Despite expressing some concerns, California Gov. Jerry Brown today announced that he accepted the nationwide public-safety broadband network (NPSBN) deployment plan offered by FirstNet and AT&T, meaning all 50 states and three territories facing today’s deadline made an “opt-in” decision for FirstNet.

“While California remains concerned that the proposed plan does not meet all our state’s needs, California is opting into the plan with the expectation that our concerns will be addressed throughout our partnership,” Brown stated in his letter notifying FirstNet of the “opt-in” decision.

“California looks forward to working with FirstNet to address the gaps in the proposed plan throughout the 25-year deployment and implementation period.”

Under the law that established FirstNet in 2012, governors in all 56 states and territories have the choice of making an “opt-in” decision—accepting the FirstNet deployment plan and allowing AT&T to build the LTE radio access network (RAN) within the state’s borders at no cost to the state—or pursuing the “opt-out” alternative, which would require the state to be responsible for building and maintaining the RAN for the next 25 years.

California was the fifth state to announce its “opt-in” decision today, which was the deadline for governors in all states to make their FirstNet “opt-in/opt-out” decisions. Three Pacific territories—Guam, American Samoa and the Northern Mariana Islands—did not receive their state plans until this month and have a March 12 deadline for their “opt-in/opt-out” decisions.

With Brown’s decision, all 50 states, the District of Columbia and two territories—Puerto Rico and the U.S. Virgin Islands—have made “opt-in” decisions. As a result, AT&T will build and maintain the FirstNet LTE network and gain access to the 20 MHz of 700 MHz spectrum licensed to FirstNet in all of these states and territories, which includes the entire continental United States.

“Today's decision by Gov. Brown puts reliable communications and cutting-edge technology in the hands of California's first responders,” FirstNet CEO Mike Poth said in a prepared statement. “FirstNet in California will help deliver innovation and interoperability across the Golden State's diverse landscape—including its rural, urban and coastal areas. FirstNet looks forward to our continued partnership with the state's public-safety community.”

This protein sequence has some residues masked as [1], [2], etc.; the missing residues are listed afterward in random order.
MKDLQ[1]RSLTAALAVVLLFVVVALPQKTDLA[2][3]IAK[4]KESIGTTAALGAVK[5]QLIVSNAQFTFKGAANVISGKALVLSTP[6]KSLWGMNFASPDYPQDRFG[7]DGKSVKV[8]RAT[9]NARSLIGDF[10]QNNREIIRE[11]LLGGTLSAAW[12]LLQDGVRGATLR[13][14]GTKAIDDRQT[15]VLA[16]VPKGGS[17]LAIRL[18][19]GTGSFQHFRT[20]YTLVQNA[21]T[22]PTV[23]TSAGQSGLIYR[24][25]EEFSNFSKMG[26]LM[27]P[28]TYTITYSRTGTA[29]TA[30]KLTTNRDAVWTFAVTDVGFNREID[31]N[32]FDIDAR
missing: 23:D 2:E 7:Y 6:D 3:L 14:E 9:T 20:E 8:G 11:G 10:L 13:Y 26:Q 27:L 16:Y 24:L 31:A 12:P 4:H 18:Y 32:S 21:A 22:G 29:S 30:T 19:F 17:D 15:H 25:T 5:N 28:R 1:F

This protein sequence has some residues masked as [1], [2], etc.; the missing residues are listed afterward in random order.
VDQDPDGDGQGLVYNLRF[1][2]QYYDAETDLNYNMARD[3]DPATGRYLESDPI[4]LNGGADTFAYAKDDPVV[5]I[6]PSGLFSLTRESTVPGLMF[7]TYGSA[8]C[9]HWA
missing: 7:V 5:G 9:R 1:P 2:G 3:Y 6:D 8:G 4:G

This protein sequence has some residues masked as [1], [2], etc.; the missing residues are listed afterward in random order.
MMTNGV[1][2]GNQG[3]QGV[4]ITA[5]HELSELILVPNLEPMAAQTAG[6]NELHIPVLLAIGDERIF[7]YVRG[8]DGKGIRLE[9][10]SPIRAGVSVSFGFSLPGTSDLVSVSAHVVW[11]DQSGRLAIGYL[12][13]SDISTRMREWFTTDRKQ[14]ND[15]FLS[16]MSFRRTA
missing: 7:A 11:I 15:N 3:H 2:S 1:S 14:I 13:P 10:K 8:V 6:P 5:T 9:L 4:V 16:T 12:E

Although Brown made an “opt-in” decision, his letter referenced concerns about the FirstNet state plan for California that were detailed in another letter authored by Mark Ghilarducci, director of the Governor’s Office of Emergency Services (CalOES).

“During our negotiations with AT&T over the past several months, the state identified a number of concerns with the proposed for California,” according to Ghilarducci’s letter. “While AT&T was able to address some of these issue, they could not ensure each of the state’s needs were adequately addressed.

“California is hopeful that AT&T and FirstNet will meaningfully partner with Cal OES and will continue to engage with state officials during the buildout of the public-safety network in California to address the needs of our emergency responders.”

Specifically, Ghilarducci’s letter citesd three key areas that AT&T needs to address:

  • Interoperability—“While AT&T has agreed that all applications it develops will be interoperable across carriers, FirstNet has not made a similar commitment … To successfully employ mutual aid, FirstNet should require that all applications be interopable across systems and carriers.”
  • Security—AT&T’s core network currently does not comply with standards for the Criminal Justice Information Services (CJIS) and the California Law Enforcement Telecommunications Systems (CLETS) and plans to charge users for connectivity to these applications, according to the letter. “To remedy this deficiency in their system, AT&T should provide the NetMotion solution at no charge to all CLETS and CJIS subscribers until AT&T obtains CLETS and CJIS certification of the FirstNet core through the Department of Justice.”
  • Site hardening—AT&T should commit to backup microwave connections sites, seven days of generator backup for all sites, eight hours of battery backup at all sites, and “quarterly inspections to ensure adequate defensible space is established and maintained for all sites.”